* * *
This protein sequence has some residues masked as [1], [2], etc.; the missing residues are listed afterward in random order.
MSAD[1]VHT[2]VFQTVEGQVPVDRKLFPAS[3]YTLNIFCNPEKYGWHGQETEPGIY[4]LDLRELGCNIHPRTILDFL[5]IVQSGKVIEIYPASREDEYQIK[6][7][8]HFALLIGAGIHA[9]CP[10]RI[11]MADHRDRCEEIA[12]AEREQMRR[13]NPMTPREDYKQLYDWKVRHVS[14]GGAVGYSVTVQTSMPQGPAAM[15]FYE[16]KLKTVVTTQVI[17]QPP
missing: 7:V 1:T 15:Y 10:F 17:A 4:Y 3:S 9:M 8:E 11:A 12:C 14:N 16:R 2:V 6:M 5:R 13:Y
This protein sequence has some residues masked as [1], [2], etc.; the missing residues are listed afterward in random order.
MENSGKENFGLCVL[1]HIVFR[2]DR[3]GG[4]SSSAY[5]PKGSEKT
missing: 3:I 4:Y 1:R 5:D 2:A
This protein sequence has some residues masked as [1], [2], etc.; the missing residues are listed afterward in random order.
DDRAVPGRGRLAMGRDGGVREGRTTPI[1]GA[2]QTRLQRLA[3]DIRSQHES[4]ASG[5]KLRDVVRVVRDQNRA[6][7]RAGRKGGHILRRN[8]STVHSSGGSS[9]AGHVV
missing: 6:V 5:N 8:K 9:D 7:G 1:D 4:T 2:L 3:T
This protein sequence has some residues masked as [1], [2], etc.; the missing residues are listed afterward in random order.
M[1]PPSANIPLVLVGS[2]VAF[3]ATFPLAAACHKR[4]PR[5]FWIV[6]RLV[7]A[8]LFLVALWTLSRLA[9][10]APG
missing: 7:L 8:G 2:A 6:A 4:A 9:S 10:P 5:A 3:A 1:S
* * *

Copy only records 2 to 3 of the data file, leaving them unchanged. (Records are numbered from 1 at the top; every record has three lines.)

This protein sequence has some residues masked as [1], [2], etc.; the missing residues are listed afterward in random order.
MENSGKENFGLCVL[1]HIVFR[2]DR[3]GG[4]SSSAY[5]PKGSEKT
missing: 3:I 4:Y 1:R 5:D 2:A
This protein sequence has some residues masked as [1], [2], etc.; the missing residues are listed afterward in random order.
DDRAVPGRGRLAMGRDGGVREGRTTPI[1]GA[2]QTRLQRLA[3]DIRSQHES[4]ASG[5]KLRDVVRVVRDQNRA[6][7]RAGRKGGHILRRN[8]STVHSSGGSS[9]AGHVV
missing: 6:V 5:N 8:K 9:D 7:G 1:D 4:T 2:L 3:T